To rethink the construction sector, the company is hiring people with very diverse backgrounds and experiences. The international team includes today 30 people with 15 nationalities boasting expertise in robotics, advanced materials, design, software development, production- and mechanical engineering. They come from the automotive or aerospace industries and academic research. The multidisciplinary team does not seem to leave a stone unturned in their quest to innovate, and their results are significant. Today the young company can already rely on seven international patents. The company’s major value propositions are based on those patents. They bring high-tech, digitalization and automatization into the traditional construction sector.
The company developed software that translates an architect’s digital plans into a LEKO assembly system in a matter of minutes. The software that uses machine learning calculates the optimal quantity of wood material for each wall to fulfil the architect’s specifications,
the building’s static requirements, and its energetic constraints. The software creates digital models for each of the building’s walls. A computer sends those models to an automated production line, where the wooden parts are first CNC cut and then assembled by robots to form the walls. Those three basic steps all occur in a manufacturing setting with a size of less than 2000 square meters. Mr Cordier speaks of the scalable micro-factory concept with an envisioned final capacity of up to 500 buildings per year and a minimalistic labour deployment. Those small factories shall be installed in locations that optimize proximity to raw material sources and customer’s construction sites to keep stocks low and avoid long transport routes.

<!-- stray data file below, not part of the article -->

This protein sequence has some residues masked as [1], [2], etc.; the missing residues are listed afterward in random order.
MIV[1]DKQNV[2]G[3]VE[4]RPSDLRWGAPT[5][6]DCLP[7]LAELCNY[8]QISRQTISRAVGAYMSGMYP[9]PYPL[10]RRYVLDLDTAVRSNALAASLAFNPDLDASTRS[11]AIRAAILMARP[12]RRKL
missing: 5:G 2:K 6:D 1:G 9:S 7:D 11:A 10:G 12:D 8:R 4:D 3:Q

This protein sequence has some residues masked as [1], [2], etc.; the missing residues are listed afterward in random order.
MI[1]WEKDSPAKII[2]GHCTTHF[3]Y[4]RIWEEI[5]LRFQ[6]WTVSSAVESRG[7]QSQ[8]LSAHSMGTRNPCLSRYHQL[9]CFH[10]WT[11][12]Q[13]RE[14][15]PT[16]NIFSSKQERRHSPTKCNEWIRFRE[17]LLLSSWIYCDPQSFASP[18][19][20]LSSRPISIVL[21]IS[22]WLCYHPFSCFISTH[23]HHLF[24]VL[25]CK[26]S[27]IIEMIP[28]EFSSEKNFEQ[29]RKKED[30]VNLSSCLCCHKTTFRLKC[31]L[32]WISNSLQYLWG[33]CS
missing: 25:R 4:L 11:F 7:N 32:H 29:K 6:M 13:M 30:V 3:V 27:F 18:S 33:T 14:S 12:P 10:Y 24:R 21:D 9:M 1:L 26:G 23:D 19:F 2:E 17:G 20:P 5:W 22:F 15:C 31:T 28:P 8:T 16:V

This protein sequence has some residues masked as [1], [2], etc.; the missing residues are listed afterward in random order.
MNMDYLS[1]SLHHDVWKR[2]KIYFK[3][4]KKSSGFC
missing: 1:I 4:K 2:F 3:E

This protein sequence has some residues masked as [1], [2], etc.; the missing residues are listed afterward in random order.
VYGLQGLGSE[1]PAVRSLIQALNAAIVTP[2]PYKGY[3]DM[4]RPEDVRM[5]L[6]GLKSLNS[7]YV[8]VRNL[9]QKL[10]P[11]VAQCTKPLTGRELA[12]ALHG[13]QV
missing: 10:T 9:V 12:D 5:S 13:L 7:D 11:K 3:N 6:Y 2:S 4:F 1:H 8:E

The small factory concept’s proximity coupled with the all-digital and automatization production allows running a just-in-time, build-to-order business with a relatively low cash intensity and optimized costs. Mr Cordier is aware that his bold vision about accelerating sustainable housing can only become a reality if it is profitable and, at the same time, attractive for customers. So LEKO also worked on attractive value propositions for real-estate developers, its leading target group. LEKO offers two other value propositions beyond substituting carbon-intensive building materials with sustainable and circular ones. First, houses built with LEKO elements can be built and completed in half the time of traditional houses. For real-estate developers, this means a faster return on investments. Second, LEKO’s prefabricated elements are designed to reduce the walls’ thickness by around 40% compared to traditional concrete walls with comparable static and energetic properties. Reduced walls thickness yields in higher dwelling surface areas and directly translated into higher profitability for the real-estate developer. Compared to traditional construction techniques, the LEKO systems gain around 10% more dwelling surface area from the same construction area.
The sky is the limit
In 2018, the start-up assembled its first prototype house in Sandweiler. Since, it has been able to acquire contracts to build in Mondercange, Foetz and Hassel. Currently, the order situation looks good with already three significant projects for 2021.
Thanks to its innovative concept, the company has secured funds via a local bank and the European investment bank’s InnovFin program. This program supports financing innovative projects by providing a bank guarantee of up to 50% of the investment. Mr. Cordier’s current priority is to finalize the pilot plant in Foetz and scale it to full capacity. It is the critical step the company needs to reach; after that, the sky is the limit.